This increase may be largely the result of the Government incentives to plant trees making forestry land more desirable and leading to increased sales of sheep and beef farms.
Interestingly, the North Island is seeing a greater impact on forestry prices than the South Island.

Bindi Norwell, Chief Executive at REINZ says: “Over the last few months there has been a growing voice from the rural community that the Government’s incentives towards planting trees are favouring forestry sales and leading to increasing sales of beef and sheep farms. With the price of forestry farms across New Zealand increasing by 45% when compared to the same time last year, the data tends to suggest that the rural community is correct in its assertions. . .

They are also correct about the detrimental impact on rural communities:

Wairoa Mayor Craig Little is nervous.

In the last eight months 10,000ha, 7% of his district’s remaining pasture land, has been sold for forestry and he estimates it will cost 60 direct and indirect livestock farming jobs while creating 15.

Little’s primary concern is the impact on local communities and services but also on the district’s largest employer, Affco’s Wairoa meat works, which gets a third of its stock locally.

“More forestry planting threatens our sheep and beef industry, our local economy and the district’s largest employer.” . .

Little says the pace of land use change worries him and his community and is the unintended consequence of Government incentives for its Billion Trees programme.

The land use change cannot be considered a gradual redistribution of land use as claimed by Forestry New Zealand chief executive Julie Collins in the Farmers Weekly last week, he said.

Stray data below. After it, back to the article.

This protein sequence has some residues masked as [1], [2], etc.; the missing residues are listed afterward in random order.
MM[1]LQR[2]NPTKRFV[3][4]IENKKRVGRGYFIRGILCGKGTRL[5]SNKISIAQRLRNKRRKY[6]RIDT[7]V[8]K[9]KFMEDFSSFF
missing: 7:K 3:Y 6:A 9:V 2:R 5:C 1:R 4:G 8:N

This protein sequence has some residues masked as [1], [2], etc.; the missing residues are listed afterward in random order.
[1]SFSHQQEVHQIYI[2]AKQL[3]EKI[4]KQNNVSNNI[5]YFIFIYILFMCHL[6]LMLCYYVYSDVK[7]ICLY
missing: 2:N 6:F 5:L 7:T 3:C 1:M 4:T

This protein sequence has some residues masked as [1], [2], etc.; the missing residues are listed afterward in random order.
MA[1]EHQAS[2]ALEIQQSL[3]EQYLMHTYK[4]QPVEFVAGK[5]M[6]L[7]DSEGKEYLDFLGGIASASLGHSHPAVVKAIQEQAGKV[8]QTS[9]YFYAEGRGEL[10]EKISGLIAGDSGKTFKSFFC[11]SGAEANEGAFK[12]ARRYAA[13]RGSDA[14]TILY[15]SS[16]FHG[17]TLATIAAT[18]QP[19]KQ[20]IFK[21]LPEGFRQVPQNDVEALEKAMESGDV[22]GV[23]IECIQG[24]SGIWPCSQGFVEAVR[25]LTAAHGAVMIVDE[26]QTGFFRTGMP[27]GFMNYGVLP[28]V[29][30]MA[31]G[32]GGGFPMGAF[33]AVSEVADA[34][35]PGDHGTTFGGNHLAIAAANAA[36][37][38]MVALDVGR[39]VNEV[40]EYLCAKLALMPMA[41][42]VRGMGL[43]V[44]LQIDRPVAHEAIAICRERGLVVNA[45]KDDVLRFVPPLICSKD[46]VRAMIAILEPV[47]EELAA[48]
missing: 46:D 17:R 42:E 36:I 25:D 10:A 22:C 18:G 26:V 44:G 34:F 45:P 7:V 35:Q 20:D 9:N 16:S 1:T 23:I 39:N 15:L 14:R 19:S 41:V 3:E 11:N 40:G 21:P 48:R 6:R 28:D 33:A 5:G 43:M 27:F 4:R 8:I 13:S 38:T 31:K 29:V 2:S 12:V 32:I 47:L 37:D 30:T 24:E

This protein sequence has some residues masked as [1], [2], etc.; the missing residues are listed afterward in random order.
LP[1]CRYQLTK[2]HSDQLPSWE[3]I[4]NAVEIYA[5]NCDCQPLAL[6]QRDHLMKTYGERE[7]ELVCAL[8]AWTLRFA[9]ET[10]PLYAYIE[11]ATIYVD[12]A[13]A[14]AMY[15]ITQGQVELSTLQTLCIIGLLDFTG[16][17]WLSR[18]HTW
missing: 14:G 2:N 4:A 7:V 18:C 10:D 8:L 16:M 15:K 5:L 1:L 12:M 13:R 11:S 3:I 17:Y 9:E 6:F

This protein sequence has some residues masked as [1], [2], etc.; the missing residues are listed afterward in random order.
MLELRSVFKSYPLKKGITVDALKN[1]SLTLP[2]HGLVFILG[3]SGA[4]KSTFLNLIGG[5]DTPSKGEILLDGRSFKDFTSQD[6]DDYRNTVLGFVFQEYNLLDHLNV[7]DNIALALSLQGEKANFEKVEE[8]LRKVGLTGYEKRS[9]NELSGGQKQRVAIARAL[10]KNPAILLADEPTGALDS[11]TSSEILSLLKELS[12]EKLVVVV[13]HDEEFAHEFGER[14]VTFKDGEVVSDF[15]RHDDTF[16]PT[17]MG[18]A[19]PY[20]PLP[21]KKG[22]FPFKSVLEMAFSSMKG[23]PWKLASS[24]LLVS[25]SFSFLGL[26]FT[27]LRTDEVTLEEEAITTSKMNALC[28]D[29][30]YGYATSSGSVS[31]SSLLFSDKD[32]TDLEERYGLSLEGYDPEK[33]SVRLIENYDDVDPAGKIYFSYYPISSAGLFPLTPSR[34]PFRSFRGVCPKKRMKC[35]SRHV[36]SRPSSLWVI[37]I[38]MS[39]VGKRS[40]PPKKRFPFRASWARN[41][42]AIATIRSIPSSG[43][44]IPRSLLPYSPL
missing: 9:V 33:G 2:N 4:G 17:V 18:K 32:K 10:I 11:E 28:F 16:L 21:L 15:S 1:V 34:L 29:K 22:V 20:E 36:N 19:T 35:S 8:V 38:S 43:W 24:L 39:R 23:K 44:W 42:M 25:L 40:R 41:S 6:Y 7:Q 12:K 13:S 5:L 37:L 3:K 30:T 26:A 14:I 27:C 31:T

“For us it is an alarming rate.

“If they keep going at that rate we’ll have no farmland left.”

A briefing paper Little prepared for a meeting this week with Government ministers says 2017 agricultural census figures show 1000ha of forestry directly and indirectly employs 1.5 people. For the same area of sheep and beef farming the figure is 7.6 people.

While supporting the Billion Trees programme Little says the scale and scope of forestry planting poses a catastrophic risk to rural communities like Wairoa. . .

There is a place for forestry but it’s not on productive farmland which threatens food production, export income and the jobs and social fabric for which they provide a foundation.

Tararua Mayor Tracey Collis fears the cumulative impact of fewer children at schools, the loss of volunteers and the impact on local retailers as people leave the area when trees replace livestock.

Collis respects the right of landowners to sell to whoever they wish but the speed of change has surprised her.

In the 2017-18 year four Tararua farms were sold to forestry but in 2018-19 it was 12.

“It’s a large increase very, very quickly.”

Forest companies are buying land with easy access and better quality soils, which is not consistent with the Government mantra of right tree, right place, right time. . .

It’s also not consistent with the Paris Accord which states that climate change mitigation measures should not come at the expense of food production.